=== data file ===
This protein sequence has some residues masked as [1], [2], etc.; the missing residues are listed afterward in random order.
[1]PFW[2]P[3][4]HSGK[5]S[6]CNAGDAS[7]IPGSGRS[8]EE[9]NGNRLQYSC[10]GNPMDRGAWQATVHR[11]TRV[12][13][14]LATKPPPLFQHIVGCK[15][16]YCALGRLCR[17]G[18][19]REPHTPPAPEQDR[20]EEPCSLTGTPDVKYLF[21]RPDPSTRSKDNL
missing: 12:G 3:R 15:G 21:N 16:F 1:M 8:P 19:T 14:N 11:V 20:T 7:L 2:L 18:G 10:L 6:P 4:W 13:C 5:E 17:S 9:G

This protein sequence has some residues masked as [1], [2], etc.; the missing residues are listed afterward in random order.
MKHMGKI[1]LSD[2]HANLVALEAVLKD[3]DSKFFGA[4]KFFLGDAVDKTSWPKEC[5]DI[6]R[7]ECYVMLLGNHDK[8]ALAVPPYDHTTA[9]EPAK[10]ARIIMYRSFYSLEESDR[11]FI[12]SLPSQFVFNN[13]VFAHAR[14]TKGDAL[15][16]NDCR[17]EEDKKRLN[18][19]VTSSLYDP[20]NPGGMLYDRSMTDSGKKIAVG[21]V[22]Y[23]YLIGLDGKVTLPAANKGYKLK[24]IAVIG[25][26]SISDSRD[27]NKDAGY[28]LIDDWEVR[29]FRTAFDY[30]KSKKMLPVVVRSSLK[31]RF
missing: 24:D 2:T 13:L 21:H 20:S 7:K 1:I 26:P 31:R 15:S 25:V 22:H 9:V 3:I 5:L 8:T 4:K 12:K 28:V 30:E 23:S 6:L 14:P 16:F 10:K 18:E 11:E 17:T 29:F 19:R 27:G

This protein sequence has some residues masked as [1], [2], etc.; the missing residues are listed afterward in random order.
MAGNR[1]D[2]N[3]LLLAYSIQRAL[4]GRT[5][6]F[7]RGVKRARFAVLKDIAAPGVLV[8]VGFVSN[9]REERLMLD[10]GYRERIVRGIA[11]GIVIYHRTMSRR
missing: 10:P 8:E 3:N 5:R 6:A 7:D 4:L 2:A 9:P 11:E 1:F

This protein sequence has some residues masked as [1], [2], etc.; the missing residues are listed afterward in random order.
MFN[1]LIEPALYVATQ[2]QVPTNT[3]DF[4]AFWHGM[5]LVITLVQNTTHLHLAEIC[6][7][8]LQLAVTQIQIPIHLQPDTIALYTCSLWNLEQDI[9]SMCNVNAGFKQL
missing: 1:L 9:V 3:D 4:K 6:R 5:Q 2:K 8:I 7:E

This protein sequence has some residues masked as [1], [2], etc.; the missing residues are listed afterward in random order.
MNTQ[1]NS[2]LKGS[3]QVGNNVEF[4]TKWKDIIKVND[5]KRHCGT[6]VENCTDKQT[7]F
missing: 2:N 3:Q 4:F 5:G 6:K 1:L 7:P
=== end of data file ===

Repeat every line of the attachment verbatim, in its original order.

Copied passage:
This protein sequence has some residues masked as [1], [2], etc.; the missing residues are listed afterward in random order.
[1]PFW[2]P[3][4]HSGK[5]S[6]CNAGDAS[7]IPGSGRS[8]EE[9]NGNRLQYSC[10]GNPMDRGAWQATVHR[11]TRV[12][13][14]LATKPPPLFQHIVGCK[15][16]YCALGRLCR[17]G[18][19]REPHTPPAPEQDR[20]EEPCSLTGTPDVKYLF[21]RPDPSTRSKDNL
missing: 12:G 3:R 15:G 21:N 16:F 1:M 8:P 19:T 14:N 11:V 20:T 7:L 2:L 18:G 10:L 6:P 4:W 13:C 5:E 17:S 9:G

This protein sequence has some residues masked as [1], [2], etc.; the missing residues are listed afterward in random order.
MKHMGKI[1]LSD[2]HANLVALEAVLKD[3]DSKFFGA[4]KFFLGDAVDKTSWPKEC[5]DI[6]R[7]ECYVMLLGNHDK[8]ALAVPPYDHTTA[9]EPAK[10]ARIIMYRSFYSLEESDR[11]FI[12]SLPSQFVFNN[13]VFAHAR[14]TKGDAL[15][16]NDCR[17]EEDKKRLN[18][19]VTSSLYDP[20]NPGGMLYDRSMTDSGKKIAVG[21]V[22]Y[23]YLIGLDGKVTLPAANKGYKLK[24]IAVIG[25][26]SISDSRD[27]NKDAGY[28]LIDDWEVR[29]FRTAFDY[30]KSKKMLPVVVRSSLK[31]RF
missing: 24:D 2:T 13:L 21:H 20:S 7:K 1:I 26:P 31:R 15:S 25:V 22:H 9:V 3:I 5:L 8:T 4:K 12:K 28:V 30:E 23:S 6:L 14:P 16:F 10:K 18:E 11:E 17:T 29:F 19:R 27:G

This protein sequence has some residues masked as [1], [2], etc.; the missing residues are listed afterward in random order.
MAGNR[1]D[2]N[3]LLLAYSIQRAL[4]GRT[5][6]F[7]RGVKRARFAVLKDIAAPGVLV[8]VGFVSN[9]REERLMLD[10]GYRERIVRGIA[11]GIVIYHRTMSRR
missing: 10:P 8:E 3:N 5:R 6:A 7:D 4:L 2:A 9:P 11:E 1:F

This protein sequence has some residues masked as [1], [2], etc.; the missing residues are listed afterward in random order.
MFN[1]LIEPALYVATQ[2]QVPTNT[3]DF[4]AFWHGM[5]LVITLVQNTTHLHLAEIC[6][7][8]LQLAVTQIQIPIHLQPDTIALYTCSLWNLEQDI[9]SMCNVNAGFKQL
missing: 1:L 9:V 3:D 4:K 6:R 5:Q 2:K 8:I 7:E

This protein sequence has some residues masked as [1], [2], etc.; the missing residues are listed afterward in random order.
MNTQ[1]NS[2]LKGS[3]QVGNNVEF[4]TKWKDIIKVND[5]KRHCGT[6]VENCTDKQT[7]F
missing: 2:N 3:Q 4:F 5:G 6:K 1:L 7:P